I am wondering if it is a standard practice to only include ~20k protein coding genes for DE and subsequent pathway analysis?
What species are you working with? Many commonly-studied species have only ~20k protein coding genes.
Human gencode outputs ~60k genes.
Those ~60,000 will include protein coding, non-coding RNAs (ncRNAs), pseudogenes, and other obscure transcripts, as you already know.
Anyway, it is and it is not standard practice to just focus on the protein coding genes. One reason that we do it is because the protein coding genes are more annotated and there is more literature on these. So, practically, it is just easier to interpret the results when focusing on protein coding genes.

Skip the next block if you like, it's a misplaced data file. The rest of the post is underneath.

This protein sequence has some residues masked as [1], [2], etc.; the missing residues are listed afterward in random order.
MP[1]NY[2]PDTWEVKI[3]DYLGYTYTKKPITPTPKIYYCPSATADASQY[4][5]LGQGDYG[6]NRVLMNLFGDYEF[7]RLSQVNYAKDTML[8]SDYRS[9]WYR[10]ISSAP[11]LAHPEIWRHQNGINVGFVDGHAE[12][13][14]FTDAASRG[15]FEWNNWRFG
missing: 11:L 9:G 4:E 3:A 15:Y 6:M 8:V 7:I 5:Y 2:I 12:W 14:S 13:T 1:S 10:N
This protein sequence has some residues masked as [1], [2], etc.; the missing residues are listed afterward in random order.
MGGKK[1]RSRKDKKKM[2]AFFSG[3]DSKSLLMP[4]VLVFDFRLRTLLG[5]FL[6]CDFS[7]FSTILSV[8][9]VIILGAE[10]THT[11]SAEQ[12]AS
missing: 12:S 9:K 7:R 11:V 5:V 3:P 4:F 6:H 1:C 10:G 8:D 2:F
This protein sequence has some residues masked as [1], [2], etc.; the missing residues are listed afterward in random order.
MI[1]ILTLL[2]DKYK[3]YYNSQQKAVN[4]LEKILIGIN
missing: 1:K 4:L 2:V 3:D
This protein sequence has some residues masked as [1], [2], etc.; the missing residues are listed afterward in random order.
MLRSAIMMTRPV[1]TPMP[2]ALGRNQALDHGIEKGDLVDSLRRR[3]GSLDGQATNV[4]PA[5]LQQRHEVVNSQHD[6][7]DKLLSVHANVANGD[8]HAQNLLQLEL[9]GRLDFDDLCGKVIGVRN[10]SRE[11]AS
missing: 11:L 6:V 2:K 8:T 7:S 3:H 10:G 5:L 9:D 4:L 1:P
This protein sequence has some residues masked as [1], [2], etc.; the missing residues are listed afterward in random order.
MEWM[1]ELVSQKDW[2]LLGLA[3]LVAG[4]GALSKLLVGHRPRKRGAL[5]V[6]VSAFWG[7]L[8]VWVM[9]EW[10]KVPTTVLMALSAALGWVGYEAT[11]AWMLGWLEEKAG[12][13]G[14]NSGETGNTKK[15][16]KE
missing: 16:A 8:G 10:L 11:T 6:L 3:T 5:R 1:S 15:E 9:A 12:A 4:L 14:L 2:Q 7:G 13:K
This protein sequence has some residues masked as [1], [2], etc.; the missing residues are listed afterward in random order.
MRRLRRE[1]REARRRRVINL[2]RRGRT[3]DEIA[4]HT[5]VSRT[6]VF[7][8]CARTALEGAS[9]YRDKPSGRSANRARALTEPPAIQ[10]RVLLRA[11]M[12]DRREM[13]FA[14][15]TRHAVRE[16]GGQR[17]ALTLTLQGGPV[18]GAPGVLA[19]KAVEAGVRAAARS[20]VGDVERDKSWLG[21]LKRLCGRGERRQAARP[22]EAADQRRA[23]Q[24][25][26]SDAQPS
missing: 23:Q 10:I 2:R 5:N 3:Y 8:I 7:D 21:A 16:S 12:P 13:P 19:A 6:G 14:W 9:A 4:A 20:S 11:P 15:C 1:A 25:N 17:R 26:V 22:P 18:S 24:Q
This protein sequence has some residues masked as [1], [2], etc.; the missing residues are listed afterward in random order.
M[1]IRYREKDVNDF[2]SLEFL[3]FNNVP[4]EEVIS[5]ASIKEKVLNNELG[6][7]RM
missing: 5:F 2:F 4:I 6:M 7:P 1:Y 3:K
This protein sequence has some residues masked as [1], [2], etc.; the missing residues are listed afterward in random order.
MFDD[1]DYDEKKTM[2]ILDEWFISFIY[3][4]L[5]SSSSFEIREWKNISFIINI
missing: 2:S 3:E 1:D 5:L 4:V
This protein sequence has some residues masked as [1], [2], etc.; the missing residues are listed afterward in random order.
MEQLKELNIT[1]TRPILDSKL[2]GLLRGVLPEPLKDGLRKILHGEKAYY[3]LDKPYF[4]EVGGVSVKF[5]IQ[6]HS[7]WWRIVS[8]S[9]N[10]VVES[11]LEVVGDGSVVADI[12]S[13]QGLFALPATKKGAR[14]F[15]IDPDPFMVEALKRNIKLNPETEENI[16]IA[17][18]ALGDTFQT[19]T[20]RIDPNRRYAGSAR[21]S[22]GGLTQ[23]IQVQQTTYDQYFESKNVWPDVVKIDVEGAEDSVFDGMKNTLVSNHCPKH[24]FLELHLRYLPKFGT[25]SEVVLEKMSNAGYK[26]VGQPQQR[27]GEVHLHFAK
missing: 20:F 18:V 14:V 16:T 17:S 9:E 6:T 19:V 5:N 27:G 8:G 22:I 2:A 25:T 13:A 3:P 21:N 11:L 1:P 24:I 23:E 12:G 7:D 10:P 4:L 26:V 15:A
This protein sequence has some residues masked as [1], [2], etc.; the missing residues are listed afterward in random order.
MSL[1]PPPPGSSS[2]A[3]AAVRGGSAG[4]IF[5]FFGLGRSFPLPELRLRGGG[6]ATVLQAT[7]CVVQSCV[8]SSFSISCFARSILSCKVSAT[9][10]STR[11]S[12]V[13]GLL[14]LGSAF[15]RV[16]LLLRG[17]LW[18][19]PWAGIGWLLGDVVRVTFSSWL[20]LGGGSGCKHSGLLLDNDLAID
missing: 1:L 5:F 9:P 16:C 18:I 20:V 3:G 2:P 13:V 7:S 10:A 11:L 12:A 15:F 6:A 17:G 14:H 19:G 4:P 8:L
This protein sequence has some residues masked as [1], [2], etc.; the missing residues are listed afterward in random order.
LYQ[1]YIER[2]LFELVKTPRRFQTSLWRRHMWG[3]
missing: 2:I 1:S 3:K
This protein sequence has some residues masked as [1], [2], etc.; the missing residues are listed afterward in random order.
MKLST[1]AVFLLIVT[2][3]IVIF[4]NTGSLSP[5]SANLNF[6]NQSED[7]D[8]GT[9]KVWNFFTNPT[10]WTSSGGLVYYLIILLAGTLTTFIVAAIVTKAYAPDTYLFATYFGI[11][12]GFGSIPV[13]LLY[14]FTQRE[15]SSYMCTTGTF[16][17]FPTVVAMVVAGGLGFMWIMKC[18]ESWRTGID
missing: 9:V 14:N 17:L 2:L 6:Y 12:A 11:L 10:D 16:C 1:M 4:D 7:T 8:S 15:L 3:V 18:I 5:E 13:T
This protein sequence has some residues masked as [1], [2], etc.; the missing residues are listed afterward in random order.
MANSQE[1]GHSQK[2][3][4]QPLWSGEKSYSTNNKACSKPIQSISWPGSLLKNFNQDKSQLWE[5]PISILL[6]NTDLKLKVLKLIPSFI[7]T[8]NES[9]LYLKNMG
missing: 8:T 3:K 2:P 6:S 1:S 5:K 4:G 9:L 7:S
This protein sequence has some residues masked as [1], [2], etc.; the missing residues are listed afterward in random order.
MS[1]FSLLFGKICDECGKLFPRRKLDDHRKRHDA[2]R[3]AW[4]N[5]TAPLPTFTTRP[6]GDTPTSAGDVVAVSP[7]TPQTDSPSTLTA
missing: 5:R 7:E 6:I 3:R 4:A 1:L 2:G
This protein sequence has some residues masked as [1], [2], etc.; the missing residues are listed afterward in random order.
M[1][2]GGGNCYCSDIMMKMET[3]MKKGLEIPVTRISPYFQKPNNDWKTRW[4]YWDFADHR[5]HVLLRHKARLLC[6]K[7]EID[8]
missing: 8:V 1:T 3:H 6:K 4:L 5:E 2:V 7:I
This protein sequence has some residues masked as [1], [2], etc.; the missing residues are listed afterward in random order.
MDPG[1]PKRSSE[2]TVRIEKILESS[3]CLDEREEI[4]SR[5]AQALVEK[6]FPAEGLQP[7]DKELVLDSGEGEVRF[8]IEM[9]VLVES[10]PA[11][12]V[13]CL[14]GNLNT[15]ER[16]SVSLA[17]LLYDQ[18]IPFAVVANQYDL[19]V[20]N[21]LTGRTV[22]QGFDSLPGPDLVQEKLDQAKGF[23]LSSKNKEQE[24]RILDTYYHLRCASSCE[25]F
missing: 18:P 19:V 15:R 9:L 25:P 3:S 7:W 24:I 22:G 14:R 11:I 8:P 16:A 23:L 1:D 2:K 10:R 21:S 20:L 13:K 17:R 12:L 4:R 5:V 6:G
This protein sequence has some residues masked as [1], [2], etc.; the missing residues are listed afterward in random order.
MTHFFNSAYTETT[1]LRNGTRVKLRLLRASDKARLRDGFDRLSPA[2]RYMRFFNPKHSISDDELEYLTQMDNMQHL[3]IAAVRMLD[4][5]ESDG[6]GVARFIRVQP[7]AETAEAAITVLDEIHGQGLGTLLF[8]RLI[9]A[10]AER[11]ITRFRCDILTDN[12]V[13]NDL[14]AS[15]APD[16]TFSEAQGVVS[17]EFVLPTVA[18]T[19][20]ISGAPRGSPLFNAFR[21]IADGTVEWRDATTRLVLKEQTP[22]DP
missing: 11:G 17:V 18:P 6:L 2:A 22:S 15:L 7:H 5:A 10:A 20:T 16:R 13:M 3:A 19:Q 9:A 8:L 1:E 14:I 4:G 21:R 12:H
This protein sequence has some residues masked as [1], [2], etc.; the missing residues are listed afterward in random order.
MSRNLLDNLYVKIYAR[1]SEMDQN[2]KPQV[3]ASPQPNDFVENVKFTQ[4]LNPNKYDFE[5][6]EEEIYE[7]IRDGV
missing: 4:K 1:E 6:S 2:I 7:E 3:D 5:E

As an example: as you will see by my profile, I work with many different groups. I always ask people whether they want to focus on protein coding and/or ncRNAs. Some may say 'yes', that they would be excited to see the ncRNA results; however, when I send back the results, they (and I) are at a loss as to how to interpret them.
In the past, I have seen people use ncRNAs for, e.g., building networks and doing very focused analyses. For example, one guy at Imperial College London had found evidence of a novel ncRNA that only appeared in ER+ breast cancer, and began exploring that specific ncRNA further. It basically became detectable because this locus in question had elevated expression in cancer, i.e., a level of expression higher than that seen in normal tissue. So, it may just have been as a result of 'transcriptional noise'.